Available languages:
Addressing climate change - Forum on Business and Human Rights 2019
27 Nov 2019 -  Addressing climate change: the business and human rights connection

Brief description of the session:
Climate change and environmental degradation directly and indirectly interfere with the enjoyment of all human rights, including the rights to life, housing, water and sanitation, food, health, development, and an adequate standard of living. Ensuring sustainable development for all requires effectively addressing climate change through an internationally coordinated response based on common human rights and environmental principles such as solidarity, transparency, participation, access to information, accountability, remedies, the precautionary principle, equality, and equity.

The importance of rights-based climate action has been gaining momentum in various fora. The implementation of the Paris Agreement and the 2030 Agenda combined with the increasing engagement of the Human Rights Council, its special procedures mechanisms and the treaty-bodies with environmental issues presents a unique opportunity for integration of human rights in the development and implementation of environmental as well as climate change policies at the national and international level.

To avert future climate harms and ensure climate justice, the private sector must be part of the solution, as highlighted by the UNFCCC Adaptation Private Sector Initiative (PSI) and emphasized at the 2019 Climate Action Summit. Another example of corporate engagement with climate change is the Caring for Climate Initiative, which is hosted by the UN Global Compact and UN Environment and brings together more than 400 companies from around the world that have committed to taking action to address the climate crisis.

All business enterprises have a responsibility to prevent and address negative impact on the environment. Although neither the UN Guiding Principles on Business and Human Rights nor the OECD Guidelines for Multinational Enterprises explicitly mention climate change, it is widely accepted that the business responsibility to respect human rights and environmental rights includes the responsibility to identify, prevent, mitigate, and account for climate change. However, what this responsibility means in practice for corporate human rights due diligence as well as for state duty to protect against human rights abuses by businesses require further elaboration.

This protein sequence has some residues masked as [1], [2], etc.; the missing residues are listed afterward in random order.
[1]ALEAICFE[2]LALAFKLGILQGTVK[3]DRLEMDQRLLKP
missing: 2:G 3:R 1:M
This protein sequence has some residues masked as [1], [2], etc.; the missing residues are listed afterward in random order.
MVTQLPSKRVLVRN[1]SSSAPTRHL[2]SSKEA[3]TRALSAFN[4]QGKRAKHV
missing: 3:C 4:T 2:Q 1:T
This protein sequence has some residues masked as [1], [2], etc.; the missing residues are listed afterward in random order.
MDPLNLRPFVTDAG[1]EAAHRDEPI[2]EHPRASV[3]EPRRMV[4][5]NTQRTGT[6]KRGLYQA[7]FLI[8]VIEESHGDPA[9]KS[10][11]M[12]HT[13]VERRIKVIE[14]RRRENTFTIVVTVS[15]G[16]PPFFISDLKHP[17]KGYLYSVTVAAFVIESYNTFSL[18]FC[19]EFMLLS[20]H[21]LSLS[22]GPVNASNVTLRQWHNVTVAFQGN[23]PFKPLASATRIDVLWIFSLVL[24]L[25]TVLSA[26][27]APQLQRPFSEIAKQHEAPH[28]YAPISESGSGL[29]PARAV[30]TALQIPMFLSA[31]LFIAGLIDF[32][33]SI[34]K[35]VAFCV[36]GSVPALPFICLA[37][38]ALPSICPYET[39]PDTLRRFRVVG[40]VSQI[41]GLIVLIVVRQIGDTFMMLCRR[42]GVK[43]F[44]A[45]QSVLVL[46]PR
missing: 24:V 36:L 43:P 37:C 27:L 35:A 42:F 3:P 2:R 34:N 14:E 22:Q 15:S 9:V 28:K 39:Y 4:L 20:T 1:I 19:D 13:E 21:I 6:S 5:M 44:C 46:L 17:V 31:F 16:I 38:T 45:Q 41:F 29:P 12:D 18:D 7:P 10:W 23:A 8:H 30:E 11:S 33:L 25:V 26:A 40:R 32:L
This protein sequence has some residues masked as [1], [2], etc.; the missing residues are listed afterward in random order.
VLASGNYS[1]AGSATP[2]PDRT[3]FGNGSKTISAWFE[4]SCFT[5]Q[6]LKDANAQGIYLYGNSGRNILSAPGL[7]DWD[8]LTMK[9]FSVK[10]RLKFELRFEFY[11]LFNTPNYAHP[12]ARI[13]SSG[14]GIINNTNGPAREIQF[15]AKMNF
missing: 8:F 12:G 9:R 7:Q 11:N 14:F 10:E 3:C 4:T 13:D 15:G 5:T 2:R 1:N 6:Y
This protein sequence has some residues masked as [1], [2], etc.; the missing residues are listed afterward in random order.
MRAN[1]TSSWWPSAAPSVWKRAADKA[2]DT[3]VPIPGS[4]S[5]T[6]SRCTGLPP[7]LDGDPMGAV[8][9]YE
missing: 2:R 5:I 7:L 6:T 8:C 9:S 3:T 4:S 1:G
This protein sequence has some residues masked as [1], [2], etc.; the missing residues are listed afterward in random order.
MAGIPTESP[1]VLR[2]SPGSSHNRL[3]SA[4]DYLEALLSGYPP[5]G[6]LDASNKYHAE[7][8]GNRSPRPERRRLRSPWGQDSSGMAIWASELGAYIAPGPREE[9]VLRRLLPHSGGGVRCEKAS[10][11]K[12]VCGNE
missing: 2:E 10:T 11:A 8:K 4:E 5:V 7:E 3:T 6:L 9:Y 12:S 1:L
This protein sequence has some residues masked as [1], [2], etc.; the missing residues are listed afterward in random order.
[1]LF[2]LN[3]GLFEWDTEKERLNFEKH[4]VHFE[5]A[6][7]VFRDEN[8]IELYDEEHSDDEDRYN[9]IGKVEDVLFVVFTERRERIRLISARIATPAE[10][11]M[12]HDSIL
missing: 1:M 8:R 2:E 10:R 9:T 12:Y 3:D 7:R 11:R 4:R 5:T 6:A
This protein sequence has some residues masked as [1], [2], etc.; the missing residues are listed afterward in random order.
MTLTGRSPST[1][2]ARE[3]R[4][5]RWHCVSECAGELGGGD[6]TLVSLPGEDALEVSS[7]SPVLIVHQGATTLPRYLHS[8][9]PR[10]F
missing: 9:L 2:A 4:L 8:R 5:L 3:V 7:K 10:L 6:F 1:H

Against this backdrop, the session will explore what businesses should do to prevent climate harms and how states should support this goal by adopting appropriate policies and legal regulation. It will also review various judicial and non-judicial mechanisms employed in recent years to hold corporations accountable for climate change-related human rights harms, e.g., the RWE and Gloucester cases, the Dutch National Contact Point case concerning ING, and the climate change inquiry undertaken by the Philippines Commission on Human Rights. Moreover, it is hoped that the session will highlight the critical importance of integrating the human rights dimension in discussions at the UNFCCC COP 25 and beyond.

Objectives
This session aims to:
• Demonstrate the connection between climate change and the business and human rights agenda;
• Discuss the role of states in encouraging businesses to assist in achieving a just transition to low carbon economy;
• Articulate the responsibility of business enterprises to prevent, mitigate and address climate change as part of human rights due diligence by adopting a “risk-to-people” lens;
• Review recent judicial and non-judicial attempts aimed at corporate accountability for climate change; and
• Identify good business practices aimed at addressing the current climate crisis.

Moderators
Emily Hickson - Cause Strategist, Net-Zero by 2050, The B Team

Speakers
• Surya Deva - Member, UN Working Group on Business and Human Rights
• Cristina Tebar Less - Acting Head of the OECD Centre for Responsible Business Conduct, OECD
• Brynn O’Brien - Executive Director, Australasian Centre for Corporate Responsibility
• Tessa Khan - Co-Director, Climate Litigation Network
• Lisa Osbäck - Social Sustainability Manager, Scania
• Lalanath de Silva - Head of GCF's Independent Redres Mechanism, Green Climate Fund

(Forum on Business and Human Rights)
Recent Video On Demand